Two years ago, Jon Babulic had a successful career in construction management and hadn’t taken more than a week off since graduating university.

When his company restructured and offered him an out, the 43-year-old Guelph, Ontario resident decided it was time for a vacation.

“I figured I’d take the summer off, then go back to work in the fall,” recalls Babulic. In just a few short months, he estimates he canoed, kayaked, sailed and fished some 2,500 kilometers. “I paddled like a lunatic,” he chuckles.

Small boats are in Babulic’s blood. Growing up on Lake Superior, he would borrow his father’s kayak, a 1980s Perception Dancer whitewater design. By age 8, he remembers fellow cottagers gathering on the beach to watch father and son surf the crashing waves. He’s even more at home in canoes, trolling for lakers or seeking out remote fishing holes.

During that first summer of freedom, Babulic wished for a lightweight solo canoe he could transport easily into the backcountry. “But I couldn’t get my head around spending $4,000 on a Kevlar boat. And I wasn’t in love with any of the shapes, so I decided to build my own.” It’s not as crazy as it sounds. Babulic already had the necessary woodworking skills, a hobby he learned making bamboo fly rods.

Browsing Pinterest one rainy afternoon, Babulic spotted a skin-on frame design and immediately saw the lightweight advantage of this construction method. The final piece fell into place when Babulic stumbled across an open-source naval architecture program from the Massachusetts Institute of Technology.

Babulic built his first skin-on-frame canoe in just four days. The result was lightweight and strong, and even better, “it paddled like a real canoe.” Over the next year, he “built and paddled, then built and paddled some more.” Everywhere the builder and his eye-catching creations went, people admired the translucent hulls.

Babulic realized he had the makings of a new career

“I thought, ‘What the hell,’” he laughs, and Backcountry Custom Canoes was born. Last year, Babulic built some 20 canoes and half a dozen sea kayak prototypes. The Backcountry Custom Canoes website lists three broad categories: solo canoe, tandem canoe and sea kayak.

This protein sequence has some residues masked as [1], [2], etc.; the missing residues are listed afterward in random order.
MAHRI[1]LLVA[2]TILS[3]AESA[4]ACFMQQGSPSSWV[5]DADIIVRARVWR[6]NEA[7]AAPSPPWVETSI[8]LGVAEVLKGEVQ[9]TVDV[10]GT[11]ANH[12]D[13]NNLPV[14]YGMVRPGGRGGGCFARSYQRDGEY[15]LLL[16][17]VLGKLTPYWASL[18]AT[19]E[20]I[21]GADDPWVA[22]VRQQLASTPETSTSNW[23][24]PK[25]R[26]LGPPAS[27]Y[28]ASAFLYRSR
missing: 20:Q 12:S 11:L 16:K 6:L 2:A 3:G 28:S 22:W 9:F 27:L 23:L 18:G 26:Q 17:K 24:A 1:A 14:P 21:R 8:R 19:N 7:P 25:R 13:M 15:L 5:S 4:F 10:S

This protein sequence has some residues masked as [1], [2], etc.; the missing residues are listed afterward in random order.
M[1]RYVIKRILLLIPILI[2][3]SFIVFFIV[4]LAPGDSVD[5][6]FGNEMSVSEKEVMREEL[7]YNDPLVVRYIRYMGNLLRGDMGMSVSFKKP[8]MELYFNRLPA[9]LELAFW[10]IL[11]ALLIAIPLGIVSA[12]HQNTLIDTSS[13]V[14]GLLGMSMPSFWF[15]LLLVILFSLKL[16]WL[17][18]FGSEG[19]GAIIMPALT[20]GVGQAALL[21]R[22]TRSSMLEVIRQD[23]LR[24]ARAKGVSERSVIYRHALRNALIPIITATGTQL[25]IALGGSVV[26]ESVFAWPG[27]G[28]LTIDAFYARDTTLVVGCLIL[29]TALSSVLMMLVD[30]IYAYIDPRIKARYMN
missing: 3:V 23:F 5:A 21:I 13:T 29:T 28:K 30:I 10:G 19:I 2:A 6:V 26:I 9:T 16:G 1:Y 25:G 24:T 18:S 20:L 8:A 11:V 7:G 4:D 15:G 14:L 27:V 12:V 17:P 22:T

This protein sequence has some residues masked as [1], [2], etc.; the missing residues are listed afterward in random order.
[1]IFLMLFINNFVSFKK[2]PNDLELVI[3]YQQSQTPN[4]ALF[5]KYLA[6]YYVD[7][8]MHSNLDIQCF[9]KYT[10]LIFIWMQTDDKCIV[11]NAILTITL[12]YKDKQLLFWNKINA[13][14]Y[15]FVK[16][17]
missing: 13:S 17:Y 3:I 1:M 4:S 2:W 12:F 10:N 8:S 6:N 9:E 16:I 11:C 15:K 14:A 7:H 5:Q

Within these parameters, however, his designs are infinitely customizable. “The beauty of skin-on-frame construction is that I can build any shape imaginable,” he says, “creating a truly custom boat that’s fitted perfectly for you.”

Babulic’s boat design process

Typically, it begins with a discussion about how the kayak should look and paddle, informed by the customer’s preferences and other boats they enjoy. “You could tell me, ‘I want a Romany-style kayak with three hatches and a rounded chine, but a bit shorter with a little less rocker, and I want it to be half the weight,’” he explains. “Then I take your measurements, shape the wood around you, and build it to fit.”

He uses Douglas fir for the stringers and longitudinal pieces, and sturdy black ash for the steam-bent ribs and cross members. Ribs are pinned in place with bamboo skewers, glued and tied to the stringers with nylon. The completed frame is then spray-coated with urethane varnish and is ready for the final—and most tedious—step: skinning.

Along with the painstaking process of laminating the cockpit coaming, this is Babulic’s least favourite part of the build. It takes three days to hand-sew the sheets of ballistic nylon around the frame. He then finishes the skin with urethane and adds epoxy “skid plates” to high-wear areas.

Each one of Babulic’s kayaks takes two weeks to construct

A 30-pound, 17-foot base model starts at $3,000 Canadian. Along with the unique aesthetic and considerable weight savings compared to composites, he insists his skin-on-frame boats are tougher than most hardshell kayaks. If you run into something, the skin flexes to absorb the impact, he explains.

Any damage can be repaired with contact cement, and heavily abused hulls can be re-varnished or even re-skinned as needed. Durability and longevity aside, “They’re really fun to paddle,” he says, “a crossover between organic wooden boats and more modern shape and performance.”

The kayak Babulic dropped off at the Adventure Kayak offices is one he designed for his 72-year-old, 6’2”, 250-pound father, “so Dad could go surfing again.” The elder Babulic is a former middle linebacker in the Canadian Football League and, as his son explains, “He surfs like a guy who played for the Saskatchewan Roughriders in the ‘70s.” In other words, “It’s a tank!” Babulic admits with a laugh.

At the opposite end of the spectrum is a prototype he calls the Needle. It’s a race-inspired design that borrows traits from Epic surfskis and Rockpool Kayaks’ speedy Taran. “I wanted to experiment with form, to see if I could take a thousands-of-years-old technique and make a modern surfski,” he says. “The ultimate combination of old and new.”

To paddle a Backcountry Custom Canoe design is to return to the ancestral origins of kayaking: each boat built for a specific person, with attention to where and how he or she will use it.

This article originally appeared in Issue 51 of Paddling Magazine. Subscribe to Paddling Magazine’s print and digital editions here, or browse the archives here.


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